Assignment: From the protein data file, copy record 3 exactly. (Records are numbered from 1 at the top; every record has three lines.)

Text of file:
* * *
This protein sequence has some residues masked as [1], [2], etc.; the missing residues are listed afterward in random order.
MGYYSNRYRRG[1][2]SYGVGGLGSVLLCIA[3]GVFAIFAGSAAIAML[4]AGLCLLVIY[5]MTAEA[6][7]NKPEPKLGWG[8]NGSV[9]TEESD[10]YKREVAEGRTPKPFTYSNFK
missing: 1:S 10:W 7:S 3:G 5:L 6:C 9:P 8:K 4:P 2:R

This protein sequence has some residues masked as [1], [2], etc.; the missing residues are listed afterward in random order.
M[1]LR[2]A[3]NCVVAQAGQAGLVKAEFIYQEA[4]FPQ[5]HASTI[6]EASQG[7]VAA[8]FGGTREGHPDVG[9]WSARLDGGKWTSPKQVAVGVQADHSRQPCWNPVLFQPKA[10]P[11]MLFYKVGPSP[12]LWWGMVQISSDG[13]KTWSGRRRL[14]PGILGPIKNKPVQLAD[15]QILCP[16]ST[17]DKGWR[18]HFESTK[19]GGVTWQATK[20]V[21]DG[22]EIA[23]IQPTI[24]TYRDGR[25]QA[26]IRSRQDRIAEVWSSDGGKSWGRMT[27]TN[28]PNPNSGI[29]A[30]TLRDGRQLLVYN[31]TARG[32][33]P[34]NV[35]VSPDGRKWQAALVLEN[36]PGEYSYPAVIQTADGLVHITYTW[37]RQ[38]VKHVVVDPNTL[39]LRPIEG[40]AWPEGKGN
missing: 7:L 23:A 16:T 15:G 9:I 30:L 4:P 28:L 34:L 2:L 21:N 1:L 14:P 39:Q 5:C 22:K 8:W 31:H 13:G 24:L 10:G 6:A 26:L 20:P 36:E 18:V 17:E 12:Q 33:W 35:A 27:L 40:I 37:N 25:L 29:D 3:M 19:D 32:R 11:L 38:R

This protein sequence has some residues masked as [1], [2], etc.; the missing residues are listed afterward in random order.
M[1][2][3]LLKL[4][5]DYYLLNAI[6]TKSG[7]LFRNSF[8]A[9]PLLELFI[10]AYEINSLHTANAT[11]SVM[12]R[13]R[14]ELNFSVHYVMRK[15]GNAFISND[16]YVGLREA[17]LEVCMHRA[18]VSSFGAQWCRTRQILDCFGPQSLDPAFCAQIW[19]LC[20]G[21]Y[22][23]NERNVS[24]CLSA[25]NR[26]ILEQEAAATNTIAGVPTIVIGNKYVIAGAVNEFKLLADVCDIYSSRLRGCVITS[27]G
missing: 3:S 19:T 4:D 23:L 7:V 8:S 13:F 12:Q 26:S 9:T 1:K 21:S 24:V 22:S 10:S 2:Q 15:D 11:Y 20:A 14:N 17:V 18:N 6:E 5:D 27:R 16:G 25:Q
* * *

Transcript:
This protein sequence has some residues masked as [1], [2], etc.; the missing residues are listed afterward in random order.
M[1][2][3]LLKL[4][5]DYYLLNAI[6]TKSG[7]LFRNSF[8]A[9]PLLELFI[10]AYEINSLHTANAT[11]SVM[12]R[13]R[14]ELNFSVHYVMRK[15]GNAFISND[16]YVGLREA[17]LEVCMHRA[18]VSSFGAQWCRTRQILDCFGPQSLDPAFCAQIW[19]LC[20]G[21]Y[22][23]NERNVS[24]CLSA[25]NR[26]ILEQEAAATNTIAGVPTIVIGNKYVIAGAVNEFKLLADVCDIYSSRLRGCVITS[27]G
missing: 3:S 19:T 4:D 23:L 7:V 8:S 13:F 12:Q 26:S 9:T 1:K 21:S 24:V 22:S 10:S 2:Q 15:D 11:Y 20:A 14:N 17:V 18:N 6:E 5:D 27:R 16:G 25:Q